Since 2006, the question of age and employment has changed so dramatically, that the position is now unrecognisable from what it was just five years ago. It is therefore hardly surprising that many employees (and their employers) are unaware of their employment rights, or are mistaken as to the true legal position.
2006 saw the implementation of the first piece of legislation outlawing age discrimination; The Employment Equality (Age) Regulations 2006. This made it illegal to discriminate in the employment field on the grounds of age (or perceived age). It also brought in the first rules on how an employer should proceed to force an employee to retire, introducing the default retirement age and the retirement procedure.
The main issues for older people in employment have always been the ability of their employer to force them to retire, whether at 65 or some other age and a perception that age and experience are less valued by employers than youth and perceived vigour.
The implementation of the Equality Act 2010 removed the default retirement age completely, requiring employers who wish to implement their own retirement age to satisfy the Employment Tribunal that their retirement age is a ‘proportionate means of achieving a legitimate aim’. There is very little case law to date on which employers can base their decision. As a result there is now no immediately obvious reason that an employer can rely on to objectively justify retirement at any age.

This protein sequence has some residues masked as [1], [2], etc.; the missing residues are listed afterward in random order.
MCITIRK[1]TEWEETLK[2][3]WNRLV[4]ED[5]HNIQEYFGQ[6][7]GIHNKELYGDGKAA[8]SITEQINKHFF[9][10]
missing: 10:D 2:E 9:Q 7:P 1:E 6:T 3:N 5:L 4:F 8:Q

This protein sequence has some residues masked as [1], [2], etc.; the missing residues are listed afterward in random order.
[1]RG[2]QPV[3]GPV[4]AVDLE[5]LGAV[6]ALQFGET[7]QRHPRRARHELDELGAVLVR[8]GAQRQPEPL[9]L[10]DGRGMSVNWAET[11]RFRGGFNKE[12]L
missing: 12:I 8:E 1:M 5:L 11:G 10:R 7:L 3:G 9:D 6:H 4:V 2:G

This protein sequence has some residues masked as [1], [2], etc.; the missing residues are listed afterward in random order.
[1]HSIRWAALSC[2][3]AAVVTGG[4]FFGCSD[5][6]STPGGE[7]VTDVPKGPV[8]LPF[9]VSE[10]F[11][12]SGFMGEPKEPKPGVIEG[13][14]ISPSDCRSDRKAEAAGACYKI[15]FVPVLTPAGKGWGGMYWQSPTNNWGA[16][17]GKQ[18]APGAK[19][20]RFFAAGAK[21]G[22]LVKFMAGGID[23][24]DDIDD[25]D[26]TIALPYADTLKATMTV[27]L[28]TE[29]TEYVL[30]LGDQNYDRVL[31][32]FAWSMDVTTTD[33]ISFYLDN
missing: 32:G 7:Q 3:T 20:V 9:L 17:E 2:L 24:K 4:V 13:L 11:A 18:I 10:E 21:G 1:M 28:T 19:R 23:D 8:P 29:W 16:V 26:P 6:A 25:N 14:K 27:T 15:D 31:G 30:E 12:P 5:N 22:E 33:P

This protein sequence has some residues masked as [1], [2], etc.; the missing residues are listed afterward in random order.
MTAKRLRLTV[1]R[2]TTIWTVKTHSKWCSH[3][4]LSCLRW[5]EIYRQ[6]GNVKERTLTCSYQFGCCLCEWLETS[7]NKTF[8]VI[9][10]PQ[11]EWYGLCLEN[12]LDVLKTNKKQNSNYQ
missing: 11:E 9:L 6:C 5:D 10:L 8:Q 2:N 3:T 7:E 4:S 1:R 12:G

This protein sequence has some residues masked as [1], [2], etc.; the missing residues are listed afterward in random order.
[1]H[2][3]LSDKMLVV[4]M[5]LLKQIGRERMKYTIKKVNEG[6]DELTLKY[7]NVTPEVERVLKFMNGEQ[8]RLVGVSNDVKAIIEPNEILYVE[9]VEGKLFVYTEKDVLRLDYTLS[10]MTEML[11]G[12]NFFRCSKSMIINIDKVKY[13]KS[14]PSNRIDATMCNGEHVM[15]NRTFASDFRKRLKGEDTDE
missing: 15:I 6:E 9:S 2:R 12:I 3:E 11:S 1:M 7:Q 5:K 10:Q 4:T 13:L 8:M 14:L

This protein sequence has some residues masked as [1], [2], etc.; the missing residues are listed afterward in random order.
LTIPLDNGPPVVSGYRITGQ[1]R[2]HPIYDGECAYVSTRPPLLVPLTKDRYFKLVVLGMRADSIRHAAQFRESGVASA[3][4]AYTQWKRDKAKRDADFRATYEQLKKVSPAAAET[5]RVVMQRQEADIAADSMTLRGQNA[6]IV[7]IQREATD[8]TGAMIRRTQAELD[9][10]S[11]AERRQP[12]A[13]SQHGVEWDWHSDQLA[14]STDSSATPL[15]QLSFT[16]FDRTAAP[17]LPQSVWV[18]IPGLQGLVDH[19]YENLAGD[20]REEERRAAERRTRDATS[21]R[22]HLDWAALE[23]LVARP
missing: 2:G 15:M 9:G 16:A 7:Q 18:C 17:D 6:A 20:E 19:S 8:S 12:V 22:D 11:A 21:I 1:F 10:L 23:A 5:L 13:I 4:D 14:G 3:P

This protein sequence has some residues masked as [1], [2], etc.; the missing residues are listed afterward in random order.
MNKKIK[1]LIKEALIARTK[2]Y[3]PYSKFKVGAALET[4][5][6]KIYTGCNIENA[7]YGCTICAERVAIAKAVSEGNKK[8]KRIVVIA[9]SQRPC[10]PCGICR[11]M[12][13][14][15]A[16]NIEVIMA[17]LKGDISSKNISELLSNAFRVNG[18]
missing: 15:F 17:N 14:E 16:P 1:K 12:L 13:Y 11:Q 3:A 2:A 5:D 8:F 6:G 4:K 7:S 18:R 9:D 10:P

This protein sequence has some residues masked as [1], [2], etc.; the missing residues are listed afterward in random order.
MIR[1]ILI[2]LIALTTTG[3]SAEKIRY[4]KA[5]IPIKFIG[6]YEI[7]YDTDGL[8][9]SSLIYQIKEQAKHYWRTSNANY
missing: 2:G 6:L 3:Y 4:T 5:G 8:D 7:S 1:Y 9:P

It is still possible to dismiss someone lawfully for capability if the correct capability procedure has been followed, but if ‘capability’ is a cloak for age, then that dismissal will be unfair and discriminatory.
Older employees also report getting a raw deal insofar as the allocation of benefits is concerned. Often, older employees are denied benefits such as healthcare and permanent heath insurance because their employers feel that the cost is prohibitive.
It is also true to say that older employees are more likely to have to deal with issues around termination payments, bonuses, share options and other benefits. In family businesses, succession will also be a challenge to be managed.
Senior executives often enter into complex executive termination agreements at the end of their working life.
We would advise employees to obtain specialist legal advice in all of the above circumstances. We can help with all these issues with a view to providing a stress-free solution.
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